VISUAL MEDITATIONS (ARTWAY.EU)

Jonah Swallowed and Jonah Cast Up, commentary by Victoria Emily Jones: My latest visual meditation for ArtWay was published Sunday—it’s on two third-century Jonah sculptures from Asia Minor that likely decorated a family fountain. Early Christians read the story allegorically (at least on one level), as pointing forward to the death and resurrection of Christ. The “great fish” is portrayed as a ketos, a sea-monster of Greek myth.

Jonah Marbles
“Jonah Swallowed” and “Jonah Cast Up,” made in Asia Minor, probably Phrygia, 280–90 CE. Marble, 50.4 × 15.5 × 26.9 cm (left) and 41.5 × 36 × 18.5 cm (right). Cleveland Museum of Art, Ohio.

Run by Marleen Hengelaar-Rookmaaker, the faith-based website ArtWay has been publishing a new visual meditation every Sunday for years, as well as a lot of other content from a variety of contributors. To subscribe to the weekly email, click here. Here are just a few VMs published in the past year that I particularly enjoyed:

Manu-Kahu by Brett a’Court, commentary by Rod Pattenden: Pattenden begins, “This striking image of an airborne Christ is from New Zealand painter Brett a’Court. It is part of his investigations into a way of bringing together the spiritual insights of the indigenous culture of the Maori people and that of Christianity brought to New Zealand by British settlers. In cultural terms it is a hybrid image. This is something that occurs when two cultures are in a process of mutual re-assessment. That sort of conversation is full of conflict and critique but also allows for the potential for new forms to arise that express the best of both traditions. A Christ figure flying in the sky like a kite, is such a form. It is a new thing, a potential heresy or aberration, but one full of potential for new insight and spiritual refreshment.”

Manu-Kahu by Brett a'Court
Brett a’Court (New Zealand, 1968–), Manu-Kahu, 2007. Oil on canvas.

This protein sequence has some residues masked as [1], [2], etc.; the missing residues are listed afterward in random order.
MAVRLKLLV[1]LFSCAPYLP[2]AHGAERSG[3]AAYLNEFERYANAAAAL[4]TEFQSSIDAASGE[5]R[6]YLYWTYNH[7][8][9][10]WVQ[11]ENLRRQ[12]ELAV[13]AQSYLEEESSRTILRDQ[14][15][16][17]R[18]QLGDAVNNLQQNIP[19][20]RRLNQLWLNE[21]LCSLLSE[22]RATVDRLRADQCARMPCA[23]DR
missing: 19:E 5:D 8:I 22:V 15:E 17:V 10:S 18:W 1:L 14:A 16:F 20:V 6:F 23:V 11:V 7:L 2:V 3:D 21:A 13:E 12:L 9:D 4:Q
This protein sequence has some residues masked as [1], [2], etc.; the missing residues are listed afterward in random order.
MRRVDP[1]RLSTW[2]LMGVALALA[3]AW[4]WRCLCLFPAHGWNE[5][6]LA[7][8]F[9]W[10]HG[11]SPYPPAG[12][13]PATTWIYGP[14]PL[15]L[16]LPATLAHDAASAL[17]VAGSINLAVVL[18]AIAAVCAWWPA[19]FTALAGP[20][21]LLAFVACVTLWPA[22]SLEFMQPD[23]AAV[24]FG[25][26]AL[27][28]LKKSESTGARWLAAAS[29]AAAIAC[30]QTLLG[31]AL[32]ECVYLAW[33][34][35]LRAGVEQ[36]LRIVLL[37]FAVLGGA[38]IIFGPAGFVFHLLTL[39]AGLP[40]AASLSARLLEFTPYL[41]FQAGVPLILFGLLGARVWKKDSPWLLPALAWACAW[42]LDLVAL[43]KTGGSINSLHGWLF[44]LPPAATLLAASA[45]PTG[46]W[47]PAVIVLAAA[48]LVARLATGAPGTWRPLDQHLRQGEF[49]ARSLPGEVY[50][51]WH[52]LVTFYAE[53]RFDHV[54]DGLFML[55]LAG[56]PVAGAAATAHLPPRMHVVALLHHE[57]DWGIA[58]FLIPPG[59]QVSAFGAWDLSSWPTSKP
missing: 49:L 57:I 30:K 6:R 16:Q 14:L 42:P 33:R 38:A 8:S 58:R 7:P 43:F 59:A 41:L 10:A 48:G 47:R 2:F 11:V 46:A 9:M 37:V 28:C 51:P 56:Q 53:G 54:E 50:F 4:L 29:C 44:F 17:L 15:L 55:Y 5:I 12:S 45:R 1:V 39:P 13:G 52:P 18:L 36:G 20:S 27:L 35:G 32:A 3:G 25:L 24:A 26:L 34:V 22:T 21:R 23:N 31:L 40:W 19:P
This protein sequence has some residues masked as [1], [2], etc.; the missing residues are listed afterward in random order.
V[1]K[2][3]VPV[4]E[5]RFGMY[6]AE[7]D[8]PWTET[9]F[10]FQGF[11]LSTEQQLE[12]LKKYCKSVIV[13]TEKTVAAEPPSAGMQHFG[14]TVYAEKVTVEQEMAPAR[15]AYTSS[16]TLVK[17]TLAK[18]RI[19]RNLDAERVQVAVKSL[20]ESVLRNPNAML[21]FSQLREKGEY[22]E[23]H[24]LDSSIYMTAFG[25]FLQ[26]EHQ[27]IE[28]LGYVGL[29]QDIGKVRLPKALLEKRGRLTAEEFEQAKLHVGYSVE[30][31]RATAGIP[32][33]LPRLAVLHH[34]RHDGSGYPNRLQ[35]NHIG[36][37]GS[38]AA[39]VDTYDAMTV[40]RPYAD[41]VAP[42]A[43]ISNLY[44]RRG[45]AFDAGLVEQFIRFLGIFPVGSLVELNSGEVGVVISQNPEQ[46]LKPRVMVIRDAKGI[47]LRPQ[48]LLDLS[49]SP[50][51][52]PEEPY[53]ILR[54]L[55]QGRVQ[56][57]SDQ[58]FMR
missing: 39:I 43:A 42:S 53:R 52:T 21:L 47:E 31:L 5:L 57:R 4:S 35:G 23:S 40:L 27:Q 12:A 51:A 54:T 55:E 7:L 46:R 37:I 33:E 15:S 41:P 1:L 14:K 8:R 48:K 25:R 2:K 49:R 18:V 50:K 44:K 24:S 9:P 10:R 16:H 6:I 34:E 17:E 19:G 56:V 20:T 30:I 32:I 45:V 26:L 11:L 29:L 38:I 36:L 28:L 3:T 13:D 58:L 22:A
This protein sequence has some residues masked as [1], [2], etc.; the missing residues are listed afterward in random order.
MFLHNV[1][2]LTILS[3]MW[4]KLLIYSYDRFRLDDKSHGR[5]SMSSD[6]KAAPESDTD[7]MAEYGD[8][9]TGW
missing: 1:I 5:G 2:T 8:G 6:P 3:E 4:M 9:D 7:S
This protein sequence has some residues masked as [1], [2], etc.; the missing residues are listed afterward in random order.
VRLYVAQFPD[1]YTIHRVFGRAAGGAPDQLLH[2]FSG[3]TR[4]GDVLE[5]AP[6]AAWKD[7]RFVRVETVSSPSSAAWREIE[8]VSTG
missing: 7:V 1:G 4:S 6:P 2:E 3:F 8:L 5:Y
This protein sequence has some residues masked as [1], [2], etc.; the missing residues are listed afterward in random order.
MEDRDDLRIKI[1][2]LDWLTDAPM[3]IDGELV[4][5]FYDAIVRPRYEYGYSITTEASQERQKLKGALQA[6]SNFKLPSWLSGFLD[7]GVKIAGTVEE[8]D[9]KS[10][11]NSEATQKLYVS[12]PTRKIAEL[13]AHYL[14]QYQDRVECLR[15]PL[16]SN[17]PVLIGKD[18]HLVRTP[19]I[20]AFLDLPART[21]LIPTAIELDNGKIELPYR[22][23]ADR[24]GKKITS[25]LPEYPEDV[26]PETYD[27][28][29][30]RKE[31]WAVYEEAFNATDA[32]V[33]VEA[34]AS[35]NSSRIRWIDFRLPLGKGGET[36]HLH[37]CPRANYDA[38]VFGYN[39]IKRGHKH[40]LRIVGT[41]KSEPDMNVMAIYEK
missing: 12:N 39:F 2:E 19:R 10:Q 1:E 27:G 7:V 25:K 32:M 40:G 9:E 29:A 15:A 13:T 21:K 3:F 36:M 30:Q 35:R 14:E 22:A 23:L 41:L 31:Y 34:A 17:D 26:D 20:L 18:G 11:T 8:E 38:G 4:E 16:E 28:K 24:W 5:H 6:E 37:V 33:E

Knife Angel by Alfie Bradley, commentary by Rachel Wilkerson: This twenty-seven-foot-tall sculpture, welded from 100,000 knives collected in confiscations and amnesties around the UK, confronts the issue of knife violence. The artist cleaned and dulled the blade of each knife he received and engraved personal messages on all the wings’ “feathers,” messages sent by families affected by knife violence.

Bradley, Alfie_Knife Angel
Alfie Bradley (British, 1990–), Knife Angel, 2018. Mixed media sculpture, incl. 100,000 knives.

Cathedra by Barnett Newman, commentary by Grady van den Bosch: I saw this painting in Amsterdam last spring and was surprised by how it compelled me. (I don’t typically gravitate to abstract art.) After spending some time up close—I supposed this was a Newman, and Newman says his paintings need to be experienced up close—I looked at the label and saw that it has a religiously inflected title: Cathedra. The word is Latin for “seat,” and in Christianity it refers specifically to the bishop’s chair inside a church (churches that had a cathedra were called cathedrals). But Newman was of Jewish descent, and van den Bosch writes that Cathedra is meant to represent the throne of God. “And above the firmament that was over their heads was the likeness of a throne, as the appearance of a sapphire stone . . .” (Ezek. 1:26).

Newman, Barnett_Cathedra
Barnett Newman (American, 1905–1970), Cathedra, 1951. Oil and acrylic on canvas, 243 × 543 cm. Stedelijk Museum, Amsterdam, Netherlands. Photo: Victoria Emily Jones.

As someone who loves historical Christian art, including its many Christ Pantocrators, I must nevertheless admit that there is something so right about modern artists’ often apophatic approach to evoking the Divine. While I do believe God imaged Godself in the person of Jesus Christ and is therefore representable, I understand the argument some make that abstraction is a better visual language for spiritual subject matter or encounter. I accept both/and. Whether God is shown as a rich, blue expanse that invites and envelops, or a heroic nude emerging from the jaws of death, or a Man of Sorrows head with a harrier hawk’s body, I think we can learn a little something from the diversity of representations, which are not mutually exclusive. Not all representations need be embraced, but nor do unfamiliar, difficult, or even shocking ones need be automatically dismissed.

Click on the link for more on how to read Newman’s color field paintings, including his signature “zips.”

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FREE ONLINE COURSE: Watching TV Religiously: Through at least July 1, Fuller Theological Seminary is offering all its online Fuller Formation courses for free! I just finished taking Watching TV Religiously, taught by Kutter Callaway [previously], author of the book of the same title, and really enjoyed it. It’s a series of six self-paced lessons, which includes short video lectures by the professor, audio conversations with TV writer Dean Batali (Buffy the Vampire Slayer; That ’70s Show), TV watching assignments, reflection questions, and more.